- It’s all about trusting yourself, says Cecily Mills, founder of organic, dairy-free ice cream brand, Coconuts Naturally. As an entrepreneur, you need big reserves of self-belief if you’re going to ask others to believe in you
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My previous career was in retail management, with Marks and Spencer and Oliver Bonas, but I always knew I wanted my own business. Retail was great training, but as an entrepreneur you have to wear so many different hats. Overcoming daily challenges to get the business going can be tough and lonely. I landed my first big order in April 2015 – with no premises, a need to develop a fourth ice cream flavour and a four-month-old baby. Then the recipes all went wrong when I put them through the new pasteurising machine. Somehow I managed to fulfil the order - and it was a huge learning curve.
It’s crucial to seek out support and guidance and I’ve been very lucky with that. I received invaluable business coaching from Oxford Innovation and had support from an experienced mentor from within the food sector who was introduced to me through the Seed Fund. While good mentors are essential, it’s also important to have confidence in your own expertise. Everyone tends to have an opinion on how you should be running your business, so you also have to learn what to filter out. I keep in mind that it’s very easy to dish out advice when you’re not the one loading pallets in a cold store at 6am with a baby strapped to your back!
I got the idea for Coconuts Naturally in 2013. My retail job was demanding - and I moved to a plant-based diet to increase my energy levels. Ice-cream was the one thing I missed and the dairy-free versions available just weren’t that good. So I made my own. One with all the health credentials I wanted, including organic and all-natural ingredients, but with no compromise on taste and texture.
With the investment backing of family and friends, the business grew quickly and I secured great local and national contracts. I needed more investment to take the business to the next level and that’s when I applied for Dragons’ Den. I’ve always been a huge fan of the programme, but I had no idea what to expect – it was a bit of a shot in the dark. I got through the selection rounds and before I knew it, I was in the studio standing before the Dragons.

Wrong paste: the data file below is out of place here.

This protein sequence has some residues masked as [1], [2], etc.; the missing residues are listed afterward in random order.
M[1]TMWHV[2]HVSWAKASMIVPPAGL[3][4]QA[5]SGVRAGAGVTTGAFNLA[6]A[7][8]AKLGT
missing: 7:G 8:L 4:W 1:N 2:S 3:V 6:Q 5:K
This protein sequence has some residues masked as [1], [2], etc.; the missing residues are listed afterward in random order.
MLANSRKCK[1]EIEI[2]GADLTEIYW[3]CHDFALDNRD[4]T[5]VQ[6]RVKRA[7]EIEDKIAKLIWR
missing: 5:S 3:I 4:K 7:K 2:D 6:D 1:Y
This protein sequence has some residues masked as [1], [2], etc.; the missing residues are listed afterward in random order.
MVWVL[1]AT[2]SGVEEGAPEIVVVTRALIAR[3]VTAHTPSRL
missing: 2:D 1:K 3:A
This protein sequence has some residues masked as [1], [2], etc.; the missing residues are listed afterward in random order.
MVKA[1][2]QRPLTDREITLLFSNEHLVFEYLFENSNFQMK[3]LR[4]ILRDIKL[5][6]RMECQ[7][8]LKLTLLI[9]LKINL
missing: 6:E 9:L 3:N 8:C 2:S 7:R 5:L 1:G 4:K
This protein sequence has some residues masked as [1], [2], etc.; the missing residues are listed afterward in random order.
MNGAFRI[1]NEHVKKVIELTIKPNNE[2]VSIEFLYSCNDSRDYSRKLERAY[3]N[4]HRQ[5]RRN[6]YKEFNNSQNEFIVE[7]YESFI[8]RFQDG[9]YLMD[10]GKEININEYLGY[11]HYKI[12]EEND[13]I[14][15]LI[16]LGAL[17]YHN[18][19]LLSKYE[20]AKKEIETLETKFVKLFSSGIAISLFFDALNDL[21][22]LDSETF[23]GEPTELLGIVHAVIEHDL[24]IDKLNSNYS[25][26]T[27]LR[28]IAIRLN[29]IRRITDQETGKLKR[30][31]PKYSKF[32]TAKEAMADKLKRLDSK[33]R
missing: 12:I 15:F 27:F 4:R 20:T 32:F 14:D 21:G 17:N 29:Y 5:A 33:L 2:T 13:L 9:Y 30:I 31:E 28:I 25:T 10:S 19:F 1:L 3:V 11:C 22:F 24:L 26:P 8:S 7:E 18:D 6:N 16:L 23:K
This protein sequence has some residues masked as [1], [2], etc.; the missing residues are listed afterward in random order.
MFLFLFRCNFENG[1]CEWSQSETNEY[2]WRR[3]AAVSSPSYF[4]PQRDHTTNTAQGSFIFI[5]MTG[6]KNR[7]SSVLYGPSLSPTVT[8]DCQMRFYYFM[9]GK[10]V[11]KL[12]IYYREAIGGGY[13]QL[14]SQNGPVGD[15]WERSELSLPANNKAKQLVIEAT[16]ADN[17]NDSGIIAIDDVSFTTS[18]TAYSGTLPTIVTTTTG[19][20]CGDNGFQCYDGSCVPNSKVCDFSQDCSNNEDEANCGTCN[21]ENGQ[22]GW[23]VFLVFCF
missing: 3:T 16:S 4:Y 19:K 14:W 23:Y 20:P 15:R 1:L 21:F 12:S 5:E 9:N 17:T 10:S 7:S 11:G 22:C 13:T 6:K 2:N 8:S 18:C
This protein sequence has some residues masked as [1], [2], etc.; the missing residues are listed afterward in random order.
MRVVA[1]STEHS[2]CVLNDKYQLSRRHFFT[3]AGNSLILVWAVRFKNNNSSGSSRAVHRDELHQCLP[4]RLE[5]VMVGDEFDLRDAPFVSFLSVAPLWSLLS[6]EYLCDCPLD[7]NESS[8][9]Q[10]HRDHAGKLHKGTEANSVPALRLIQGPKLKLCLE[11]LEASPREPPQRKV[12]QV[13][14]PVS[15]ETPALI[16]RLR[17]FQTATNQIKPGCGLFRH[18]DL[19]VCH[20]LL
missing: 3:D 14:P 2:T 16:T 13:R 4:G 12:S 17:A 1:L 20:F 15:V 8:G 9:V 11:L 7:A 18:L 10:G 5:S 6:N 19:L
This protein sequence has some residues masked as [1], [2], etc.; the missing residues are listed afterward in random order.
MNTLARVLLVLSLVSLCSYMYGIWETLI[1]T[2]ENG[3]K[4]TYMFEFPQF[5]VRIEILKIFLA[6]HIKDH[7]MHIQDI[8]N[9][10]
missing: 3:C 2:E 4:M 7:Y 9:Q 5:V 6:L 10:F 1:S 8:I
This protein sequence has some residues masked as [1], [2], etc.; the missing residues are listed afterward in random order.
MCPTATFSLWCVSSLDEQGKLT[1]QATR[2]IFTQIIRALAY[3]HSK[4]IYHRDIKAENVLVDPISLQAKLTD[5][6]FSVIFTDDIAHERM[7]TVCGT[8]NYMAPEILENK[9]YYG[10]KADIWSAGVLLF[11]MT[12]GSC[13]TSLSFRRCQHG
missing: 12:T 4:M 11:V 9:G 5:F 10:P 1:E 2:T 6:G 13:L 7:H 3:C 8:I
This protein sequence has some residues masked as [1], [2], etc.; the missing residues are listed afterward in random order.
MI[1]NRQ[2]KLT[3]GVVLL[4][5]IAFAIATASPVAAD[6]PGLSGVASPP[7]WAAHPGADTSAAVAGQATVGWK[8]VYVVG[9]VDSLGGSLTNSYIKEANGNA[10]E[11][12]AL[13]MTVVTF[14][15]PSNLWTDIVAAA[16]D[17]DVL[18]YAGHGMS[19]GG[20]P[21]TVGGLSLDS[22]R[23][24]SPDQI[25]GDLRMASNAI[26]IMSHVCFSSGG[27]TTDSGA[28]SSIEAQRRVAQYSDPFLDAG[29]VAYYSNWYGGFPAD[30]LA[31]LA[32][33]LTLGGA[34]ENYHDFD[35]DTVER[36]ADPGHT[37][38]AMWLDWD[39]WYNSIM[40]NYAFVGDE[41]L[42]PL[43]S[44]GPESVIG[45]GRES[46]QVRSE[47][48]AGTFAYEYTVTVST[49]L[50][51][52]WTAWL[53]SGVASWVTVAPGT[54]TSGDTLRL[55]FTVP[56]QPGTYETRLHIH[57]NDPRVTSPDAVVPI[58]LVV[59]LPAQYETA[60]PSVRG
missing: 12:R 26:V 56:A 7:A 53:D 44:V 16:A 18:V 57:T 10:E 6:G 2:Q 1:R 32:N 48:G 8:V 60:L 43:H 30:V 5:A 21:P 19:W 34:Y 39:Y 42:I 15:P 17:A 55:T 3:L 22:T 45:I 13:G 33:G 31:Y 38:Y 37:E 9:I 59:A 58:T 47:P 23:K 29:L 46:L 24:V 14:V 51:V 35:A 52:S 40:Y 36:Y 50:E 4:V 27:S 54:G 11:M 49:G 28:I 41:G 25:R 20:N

The whole process was an invaluable learning experience. It reinforced the importance of trusting in my own capabilities. It also taught me that you can never prepare too much. I went over and over my pitch until I was boring myself, let alone everyone around me who was forced to listen! I remained absolutely focused on what I wanted to achieve. It was a major boost to get such great feedback from the Dragons – it validated my goals and my business. Most importantly for me, they all loved the ice cream. When Peter Jones said it was “exceptional” - and the best free-from ice cream he’d ever tried, it was fantastic to get that recognition.
I received two offers in the Den, from Tej Lalvani and Jenny Campbell – and I accepted Jenny’s offer on the show. However, shortly after filming, some key developments meant that Jenny’s offer no longer made business sense - and I had to decline it in the end. It was a very difficult decision, not least turning down the chance to work with a phenomenal business woman like Jenny. Again, I followed my instinct and it was the right thing to do for the company.
We’re now expanding our domestic and export business. We’re about to ship our first order to Hong Kong - and we’ve also struck an exciting new deal in the UK. Two new flavours are in development, and we’re also focusing on improving our branding.
Of course I’m constantly facing new challenges, but I love being kept on my toes. It’s what drives the business forward and I wouldn’t want to be doing anything else.
Cecily’s Tips for Start Ups Seeking Investment
Be flexible, things change all the time
Preparation and rehearsal are key - to the point of boredom
Keep your accounts in order from day one. Invest in a good accountant
Be authentic, be you. Investors will see straight through you if you are not
Sales are king. Don’t lose sight of this
Ask, ask, ask and ask again. If you don’t ask you don’t get
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